"When you walk down in Tarlabasi — when you go to the market on a Sunday — you don't hear Turkish spoken at all. It's either Kurdish or Arabic," Pertan says. "And they all wear their own national costumes and sit in the street, so you think, really, that you're in an Anatolian village. Nothing to do with the 19th-century elegant Greeks."

In the weekly outdoor bazaar in Tarlabasi, rural life raucously collides with the modern urban world.

Here, less than a mile from Istanbul's five-star hotels, child shepherds herd flocks of sheep through the streets as Kurdish women in bright floral headscarves shop for fruit and cheap Chinese-made cosmetics alongside trembling, teenage glue-sniffers and illegal African immigrants.

Tarlabasi's cheap housing has attracted poor migrants from across the developing world. And that includes refugees from the conflict raging in neighboring Iraq.

Nissam Koryal Danyal is an Iraqi Christian who fled with his family to Turkey last year after he narrowly survived a daylight carjacking in Baghdad.

"They steal my car and they steal my shop so I leaved to save my wife and children. And to save myself," Danyal says.

Today, Danyal serves food seven days a week in a working-class cafeteria next to the Tarlabasi street bazaar — making just enough money to pay rent as he waits for the United Nations to process his application for asylum in the West.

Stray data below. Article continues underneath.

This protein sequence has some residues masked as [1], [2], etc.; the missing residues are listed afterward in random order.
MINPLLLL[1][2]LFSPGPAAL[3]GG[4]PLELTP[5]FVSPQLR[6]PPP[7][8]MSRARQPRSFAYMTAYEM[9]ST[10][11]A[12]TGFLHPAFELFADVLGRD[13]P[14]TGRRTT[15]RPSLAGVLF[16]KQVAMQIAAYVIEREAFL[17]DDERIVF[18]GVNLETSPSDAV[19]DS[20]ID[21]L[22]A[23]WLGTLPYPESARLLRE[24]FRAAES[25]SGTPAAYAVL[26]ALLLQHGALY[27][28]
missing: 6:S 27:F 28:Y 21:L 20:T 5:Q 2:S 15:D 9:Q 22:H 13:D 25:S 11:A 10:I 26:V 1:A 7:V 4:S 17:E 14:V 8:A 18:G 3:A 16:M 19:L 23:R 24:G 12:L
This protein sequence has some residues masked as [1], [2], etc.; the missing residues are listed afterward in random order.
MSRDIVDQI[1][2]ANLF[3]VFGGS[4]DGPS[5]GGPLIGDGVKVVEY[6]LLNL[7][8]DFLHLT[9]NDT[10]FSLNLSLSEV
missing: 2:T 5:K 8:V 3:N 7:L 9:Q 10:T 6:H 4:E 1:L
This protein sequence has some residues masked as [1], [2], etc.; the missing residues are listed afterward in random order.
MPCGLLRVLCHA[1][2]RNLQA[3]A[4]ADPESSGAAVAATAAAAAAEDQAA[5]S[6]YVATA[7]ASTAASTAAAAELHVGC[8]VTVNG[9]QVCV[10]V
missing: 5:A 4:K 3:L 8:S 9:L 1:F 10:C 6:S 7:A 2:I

Of the many communities that have sought shelter in Tarlabasi, perhaps the most incongruous are the transvestites.

"All the people comes for sex to Tarlabasi," says Michelle Kurts, a tall, bleached-blond transvestite who works at a nightclub on Tarlabasi Boulevard. "You know Tarlabasi is the sex center of Istanbul city."

Kurt takes walks down a trash-strewn alley toward some transvestites who live and work here as prostitutes because, she says, they are unwelcome and persecuted in other parts of the city.

Tarlabasi's days as a lawless haven for society's outcasts may be coming to an end. After decades of neglect, the city government has announced plans to force out squatters and renovate hundreds of old houses.

One police officer said that after years of swatting at mosquitoes, the swamp will now be drained.

Asu Aksoy, an economist at Istanbul Bilgi University, says this gentrification plan is motivated by the real-estate boom that's rapidly transforming the rest of the central Istanbul – not out of concern for Tralabasi's impoverished residents.

"They will have to go to some suburbs, and the problem will be carried somewhere else," Aksoy says.

Rents in Tarlabasi have already started going up and some residents worry that they will soon be forced out. That includes the Roma, or gypsies, whose chaotic, four-day wedding celebrations echo through the neighborhood on hot, summer nights.

For generations, the Roma have lived in Istanbul, many of the performing in the restaurants and bars in the center of the city. During the day, these Roma musicians gather in a coffee shop in Tarlabasi to play cards, watch horse races on TV and wait for their next gig.

A young Roma violinist named Yalcin Bayramic says it would be good for the government to clean up the neighborhood. But, he adds, that means they'll all probably have to leave.